Dawn Meats and Dunbia merger finalised

Approval has been given to a strategic partnership and acquisition agreement between Dawn meats and Dunbia, which was first announced in May this year.

It will now be subjected to approval from the Competition and Markets Authority. 

The deal will create a joint venture between the two meat processors, comprising arms of both organisations.

See also: What are the prospects for the UK meat industry post-Brexit?

The combined business will process approximately 900,000 cattle and 2.6m sheep in the UK annually.

The operation will be called Dunbia but will trade with a new logo and new branding, which were unveiled to staff today in Dungannon, Northern Ireland.

Former Dunbia CEO Jim Dobson will assume the role of CEO of the new entity, with Dawn meats CEO Niall Browne taking the role of executive chairman.

Benefits for suppliers 

“We are very pleased to have successfully concluded this process and can now look to deliver the benefits that we believe this transaction will bring for our customers, staff and suppliers,” said Mr Browne.

“Our focus will continue to be on quality and sustainability across three leading national businesses – Dawn Meats in Ireland, Dunbia in the UK and Elivia in France.”

The combined businesses in the UK will offer customers regional facilities for both beef and lamb from 15 locations across Scotland, England, Wales and Northern Ireland.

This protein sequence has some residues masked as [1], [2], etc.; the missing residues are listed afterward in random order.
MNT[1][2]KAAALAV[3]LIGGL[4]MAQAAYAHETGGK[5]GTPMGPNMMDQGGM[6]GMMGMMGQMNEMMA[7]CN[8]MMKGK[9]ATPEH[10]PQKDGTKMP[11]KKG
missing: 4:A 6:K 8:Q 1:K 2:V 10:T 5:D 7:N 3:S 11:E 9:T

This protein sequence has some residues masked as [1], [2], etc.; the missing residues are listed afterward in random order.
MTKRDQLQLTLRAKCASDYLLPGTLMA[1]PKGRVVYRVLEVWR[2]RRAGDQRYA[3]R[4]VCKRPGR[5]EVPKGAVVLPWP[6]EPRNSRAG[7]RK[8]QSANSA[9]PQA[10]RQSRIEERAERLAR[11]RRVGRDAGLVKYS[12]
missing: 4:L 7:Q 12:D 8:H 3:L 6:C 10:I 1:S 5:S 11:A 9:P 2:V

Dawn Meats has already acquired Dunbia’s Northern Ireland operations and now operates nine facilities – five of which are abattoirs.

No reason for closures

“With size usually comes innovation and a higher likelihood of this new partnership investing the UK,” said NFU chief livestock adviser John Royle.

Mr Royle said that the abattoirs included in the agreement were well placed geographically, creating a healthy amount of competition, which meant none should have to close.

“Producers should have a choice of where to send their animals and need to be able to shop around for the best price.

“Both businesses would have different terms and conditions, so this is a great opportunity for the new entity to be really clear about its deductions, consider adopting the Beef Processor code and forge a really strong relationship with farmers,” he added.

“This deal makes them a pretty big organisation – they are probably now the second biggest player in the sector behind ABP.”